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"No Good Advice" is a song by British all-female pop group Girls Aloud, taken from their debut album Sound of the Underground (2003). The song was written by Aqua's Lene Nystrøm RastedMiranda CooperBrian Higgins and his production team Xenomania, and produced by Higgins and Xenomania. It has themes of rebellion, reflecting Higgins' general mood of failure after a business partnership fell through. Following the overwhelming success of Girls Aloud's debut single "Sound of the Underground", the group waited five months until May 2003 before releasing the follow-up. "No Good Advice" cemented their success when it peaked at number two on the UK Singles Chart.

The music video features Girls Aloud dressed in futuristic silver outfits and hologram effects. "No Good Advice" was promoted through various live performances and has since been performed on Girls Aloud's first three concert tours. Described as "a disco track with guitar", the song has heavy 1980s influences. The track was lauded by many contemporary music critics, who deemed it a worthy sequel to its predecessor and praised Higgins' production.

Background and composition[edit]Edit

Musically, the song was labelled "a disco track with guitar - a cross between Blondie and The Bangles." The song was written in the key of Bb minor.The song consists of a verse followed by a bridge and chorus. In place of a middle 8, there is a guitar solo instead. The song ends with a spoken outro.

Originally written for Miranda Cooper under the pseudonym Moonbaby, "No Good Advice" is seemingly about a rebellious girl who doesn't need "no good advice" and does things independently. However, according to an interview for The Guardian in July 2004, Brian Higgins said that the song reflected his general mood of failure after a special deal between Xenomania and London Records fell through in 2000, and about persisting in spite of what people told him to do or not to do. The song's chorus originally began with the phrase "I don't like fried rice"."No Good Advice" was sung over a rave backing track, until different Xenomania musicians were asked to contribute new backing tracks. Higgins was inspired by indie rock. He stated, "pop music was on its backside and indie music was about to rise [...] The guitar riff on No Good Advice is very very similar to the riff on the track Michael by Franz Ferdinand."

Brian Higgins said that Girls Aloud initially didn't like the song - "we played them some of it, and they said: 'That's not our sound.' I objected to the use of that phrase 'our sound'. I told them they had five minutes to talk about whether or not they wanted to continue with me. They went away and spoke about it and since then it's been fine. They come in expecting to work, and there's a trust there which, I think, dates back to that day."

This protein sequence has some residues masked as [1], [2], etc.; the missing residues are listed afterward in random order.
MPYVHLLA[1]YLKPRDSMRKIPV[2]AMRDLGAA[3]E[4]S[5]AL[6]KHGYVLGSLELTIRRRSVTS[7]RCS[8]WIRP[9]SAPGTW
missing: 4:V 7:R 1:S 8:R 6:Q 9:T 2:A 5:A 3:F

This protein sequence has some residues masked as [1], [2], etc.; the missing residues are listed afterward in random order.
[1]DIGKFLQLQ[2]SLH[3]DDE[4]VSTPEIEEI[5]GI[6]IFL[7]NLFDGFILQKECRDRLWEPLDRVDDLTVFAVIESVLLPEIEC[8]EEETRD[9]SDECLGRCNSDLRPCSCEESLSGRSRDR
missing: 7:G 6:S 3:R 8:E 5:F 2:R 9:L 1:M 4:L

Release[edit]Edit

It took Girls Aloud five months to release "No Good Advice". Nadine Coyle said in an interview with The Lipster, "We were No.1 for a month straight and then getting songs from all these other producers and we were, 'Nah, don't like it'. We waited from December to May before releasing a second single because we knew it had to be our strong point or we might as well kiss our careers goodbye." Kimberley Walsh further exclaimed, "We knew it was strong enough to come back with." Girls Aloud reportedly had to re-record "No Good Advice" because "it features rude words", such as "damn" and "shit". However, the line "Here I am / Dirty hands, I don't give a damn" was kept intact. An explicit version of the song appears on the special edition bonus disc of The Sound of Girls Aloud, replacing the lyric "shut your mouth because it might show" with "shut your mouth because your shit might show". Furthermore, an early demo of the song appears on a singles boxset released in 2009.

The song was released as a CD single, featuring an exclusive b-side entitled "On a Round", which was covered by Jolin Tsai in 2008. The CD format also includes the Dreadzone Vocal Mix of "No Good Advice" and its music video. The DVD single did not actually feature the "No Good Advice" music video, just a photo gallery and behind-the-scenes footage. It did, however, include audio of the track and the video to "Sound of the Underground". Another remix, the Doublefunk Vocal Mix, was later featured on the "Life Got Cold" single and the remix album Mixed Up

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